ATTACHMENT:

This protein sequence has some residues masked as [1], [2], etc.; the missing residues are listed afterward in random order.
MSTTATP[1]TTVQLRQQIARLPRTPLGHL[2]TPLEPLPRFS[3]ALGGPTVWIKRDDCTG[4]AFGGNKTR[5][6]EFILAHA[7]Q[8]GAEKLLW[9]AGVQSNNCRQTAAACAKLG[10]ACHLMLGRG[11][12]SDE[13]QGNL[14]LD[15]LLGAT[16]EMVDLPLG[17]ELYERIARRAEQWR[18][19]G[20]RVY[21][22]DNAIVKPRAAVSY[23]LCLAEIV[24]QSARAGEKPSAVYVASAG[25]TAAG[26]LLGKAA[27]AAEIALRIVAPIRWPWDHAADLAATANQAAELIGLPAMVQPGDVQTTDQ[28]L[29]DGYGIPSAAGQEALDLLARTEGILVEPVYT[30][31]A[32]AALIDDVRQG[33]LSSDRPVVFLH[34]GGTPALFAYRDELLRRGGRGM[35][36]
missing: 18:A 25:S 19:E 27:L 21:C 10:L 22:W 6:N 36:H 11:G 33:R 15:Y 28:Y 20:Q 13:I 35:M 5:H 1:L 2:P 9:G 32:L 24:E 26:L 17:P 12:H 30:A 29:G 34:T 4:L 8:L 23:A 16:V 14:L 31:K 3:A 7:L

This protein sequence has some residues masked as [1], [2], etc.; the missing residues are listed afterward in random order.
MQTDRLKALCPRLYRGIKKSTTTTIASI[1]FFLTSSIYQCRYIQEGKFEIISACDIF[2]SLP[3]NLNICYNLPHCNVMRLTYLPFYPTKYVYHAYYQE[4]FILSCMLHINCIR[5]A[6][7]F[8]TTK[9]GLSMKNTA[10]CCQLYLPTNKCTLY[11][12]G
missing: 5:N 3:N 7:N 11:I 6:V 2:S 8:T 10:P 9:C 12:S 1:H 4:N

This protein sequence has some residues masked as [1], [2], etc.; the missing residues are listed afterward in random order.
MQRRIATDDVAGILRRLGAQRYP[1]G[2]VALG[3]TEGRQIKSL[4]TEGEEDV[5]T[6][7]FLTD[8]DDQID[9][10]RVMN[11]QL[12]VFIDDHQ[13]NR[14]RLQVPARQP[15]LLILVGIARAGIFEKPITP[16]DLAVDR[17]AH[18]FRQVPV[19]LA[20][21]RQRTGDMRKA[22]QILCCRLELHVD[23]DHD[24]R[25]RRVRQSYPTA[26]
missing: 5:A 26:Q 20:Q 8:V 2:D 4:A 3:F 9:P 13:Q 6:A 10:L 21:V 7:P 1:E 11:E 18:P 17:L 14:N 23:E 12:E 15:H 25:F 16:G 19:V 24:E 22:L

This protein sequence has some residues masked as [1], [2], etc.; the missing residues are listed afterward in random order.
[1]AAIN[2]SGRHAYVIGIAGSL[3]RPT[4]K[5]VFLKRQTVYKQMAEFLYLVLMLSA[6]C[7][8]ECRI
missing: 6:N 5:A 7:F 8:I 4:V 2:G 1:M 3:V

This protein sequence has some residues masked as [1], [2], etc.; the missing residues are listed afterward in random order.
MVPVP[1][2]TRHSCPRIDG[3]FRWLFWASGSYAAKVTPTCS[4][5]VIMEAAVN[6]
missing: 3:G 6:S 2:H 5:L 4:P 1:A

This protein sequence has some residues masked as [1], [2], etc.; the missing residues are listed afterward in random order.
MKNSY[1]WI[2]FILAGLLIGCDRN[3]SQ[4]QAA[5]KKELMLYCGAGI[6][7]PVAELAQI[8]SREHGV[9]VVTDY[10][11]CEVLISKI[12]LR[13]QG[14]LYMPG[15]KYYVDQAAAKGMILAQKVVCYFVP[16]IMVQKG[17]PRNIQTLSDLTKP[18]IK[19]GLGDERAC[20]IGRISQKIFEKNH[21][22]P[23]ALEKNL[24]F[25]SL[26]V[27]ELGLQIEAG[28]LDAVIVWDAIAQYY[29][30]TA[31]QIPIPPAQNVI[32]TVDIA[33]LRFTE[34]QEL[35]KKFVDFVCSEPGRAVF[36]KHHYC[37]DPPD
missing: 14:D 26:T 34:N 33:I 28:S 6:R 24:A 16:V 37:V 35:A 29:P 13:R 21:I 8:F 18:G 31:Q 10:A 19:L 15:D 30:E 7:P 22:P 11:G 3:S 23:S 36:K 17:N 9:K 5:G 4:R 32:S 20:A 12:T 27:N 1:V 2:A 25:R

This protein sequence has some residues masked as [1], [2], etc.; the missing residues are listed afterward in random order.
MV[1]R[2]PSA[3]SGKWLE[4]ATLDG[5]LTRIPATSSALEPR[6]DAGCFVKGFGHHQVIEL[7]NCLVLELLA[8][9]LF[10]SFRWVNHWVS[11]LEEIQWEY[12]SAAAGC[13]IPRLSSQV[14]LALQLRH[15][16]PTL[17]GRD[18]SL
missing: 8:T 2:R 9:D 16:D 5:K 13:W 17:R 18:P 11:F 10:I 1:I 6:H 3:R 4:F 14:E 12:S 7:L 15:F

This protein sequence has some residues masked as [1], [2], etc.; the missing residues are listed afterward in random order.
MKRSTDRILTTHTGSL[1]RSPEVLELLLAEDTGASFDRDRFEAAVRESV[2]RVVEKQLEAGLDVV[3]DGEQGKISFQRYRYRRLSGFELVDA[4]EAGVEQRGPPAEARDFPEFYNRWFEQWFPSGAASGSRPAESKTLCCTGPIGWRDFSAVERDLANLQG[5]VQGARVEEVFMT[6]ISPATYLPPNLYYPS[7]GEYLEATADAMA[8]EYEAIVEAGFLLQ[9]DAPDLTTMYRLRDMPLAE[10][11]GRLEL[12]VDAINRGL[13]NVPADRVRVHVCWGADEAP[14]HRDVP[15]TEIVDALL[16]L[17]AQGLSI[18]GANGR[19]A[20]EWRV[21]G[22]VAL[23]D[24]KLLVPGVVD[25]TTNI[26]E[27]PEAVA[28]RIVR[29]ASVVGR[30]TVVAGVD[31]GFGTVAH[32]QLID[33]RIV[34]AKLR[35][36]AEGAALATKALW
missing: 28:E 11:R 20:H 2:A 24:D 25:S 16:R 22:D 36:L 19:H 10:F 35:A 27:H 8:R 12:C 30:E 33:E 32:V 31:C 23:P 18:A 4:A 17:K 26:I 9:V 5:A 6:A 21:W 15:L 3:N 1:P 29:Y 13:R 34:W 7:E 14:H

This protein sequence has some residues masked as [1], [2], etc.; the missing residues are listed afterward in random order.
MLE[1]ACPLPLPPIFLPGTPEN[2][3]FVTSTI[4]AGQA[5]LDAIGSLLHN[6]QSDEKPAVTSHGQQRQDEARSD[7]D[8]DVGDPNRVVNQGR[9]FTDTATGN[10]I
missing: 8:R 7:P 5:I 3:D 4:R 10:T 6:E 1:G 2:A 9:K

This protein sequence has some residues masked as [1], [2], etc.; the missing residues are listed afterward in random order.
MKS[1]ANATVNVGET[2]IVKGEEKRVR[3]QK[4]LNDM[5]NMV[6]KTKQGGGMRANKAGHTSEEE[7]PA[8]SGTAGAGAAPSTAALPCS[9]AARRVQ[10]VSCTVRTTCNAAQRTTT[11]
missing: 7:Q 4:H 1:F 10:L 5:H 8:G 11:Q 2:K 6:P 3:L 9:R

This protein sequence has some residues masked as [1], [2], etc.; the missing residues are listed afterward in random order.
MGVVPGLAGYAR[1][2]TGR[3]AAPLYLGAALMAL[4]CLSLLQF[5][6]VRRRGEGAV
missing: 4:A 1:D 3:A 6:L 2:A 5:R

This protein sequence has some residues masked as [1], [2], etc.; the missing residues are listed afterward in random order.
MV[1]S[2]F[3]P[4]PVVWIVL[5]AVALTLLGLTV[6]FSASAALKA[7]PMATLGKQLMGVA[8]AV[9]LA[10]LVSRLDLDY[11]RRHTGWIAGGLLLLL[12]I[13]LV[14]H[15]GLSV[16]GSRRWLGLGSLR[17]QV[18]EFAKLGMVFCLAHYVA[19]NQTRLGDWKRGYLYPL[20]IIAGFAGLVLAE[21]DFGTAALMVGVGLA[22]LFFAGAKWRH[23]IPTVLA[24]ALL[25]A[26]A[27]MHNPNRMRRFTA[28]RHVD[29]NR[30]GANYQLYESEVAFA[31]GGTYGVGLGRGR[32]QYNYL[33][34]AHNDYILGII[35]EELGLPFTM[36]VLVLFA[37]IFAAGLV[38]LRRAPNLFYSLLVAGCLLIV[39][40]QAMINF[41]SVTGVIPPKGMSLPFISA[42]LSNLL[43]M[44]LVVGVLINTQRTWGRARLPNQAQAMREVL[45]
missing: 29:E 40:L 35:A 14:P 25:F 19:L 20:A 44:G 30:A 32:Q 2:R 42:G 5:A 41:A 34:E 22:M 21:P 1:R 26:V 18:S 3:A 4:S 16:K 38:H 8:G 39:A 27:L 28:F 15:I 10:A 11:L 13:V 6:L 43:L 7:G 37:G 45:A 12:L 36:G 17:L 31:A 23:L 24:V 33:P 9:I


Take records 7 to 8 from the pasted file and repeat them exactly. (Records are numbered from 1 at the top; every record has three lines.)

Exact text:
This protein sequence has some residues masked as [1], [2], etc.; the missing residues are listed afterward in random order.
MV[1]R[2]PSA[3]SGKWLE[4]ATLDG[5]LTRIPATSSALEPR[6]DAGCFVKGFGHHQVIEL[7]NCLVLELLA[8][9]LF[10]SFRWVNHWVS[11]LEEIQWEY[12]SAAAGC[13]IPRLSSQV[14]LALQLRH[15][16]PTL[17]GRD[18]SL
missing: 8:T 2:R 9:D 16:D 5:K 13:W 17:R 18:P 11:F 10:I 1:I 6:H 3:R 4:F 14:E 12:S 7:L 15:F

This protein sequence has some residues masked as [1], [2], etc.; the missing residues are listed afterward in random order.
MKRSTDRILTTHTGSL[1]RSPEVLELLLAEDTGASFDRDRFEAAVRESV[2]RVVEKQLEAGLDVV[3]DGEQGKISFQRYRYRRLSGFELVDA[4]EAGVEQRGPPAEARDFPEFYNRWFEQWFPSGAASGSRPAESKTLCCTGPIGWRDFSAVERDLANLQG[5]VQGARVEEVFMT[6]ISPATYLPPNLYYPS[7]GEYLEATADAMA[8]EYEAIVEAGFLLQ[9]DAPDLTTMYRLRDMPLAE[10][11]GRLEL[12]VDAINRGL[13]NVPADRVRVHVCWGADEAP[14]HRDVP[15]TEIVDALL[16]L[17]AQGLSI[18]GANGR[19]A[20]EWRV[21]G[22]VAL[23]D[24]KLLVPGVVD[25]TTNI[26]E[27]PEAVA[28]RIVR[29]ASVVGR[30]TVVAGVD[31]GFGTVAH[32]QLID[33]RIV[34]AKLR[35][36]AEGAALATKALW
missing: 28:E 11:R 20:H 2:A 24:D 25:S 16:R 22:D 36:L 19:H 10:F 35:A 27:H 8:R 12:C 30:E 33:E 32:V 31:C 23:P 18:A 4:A 17:K 26:I 9:V 5:A 6:A 21:W 15:L 3:N 1:P 29:Y 13:R 34:W 7:E 14:H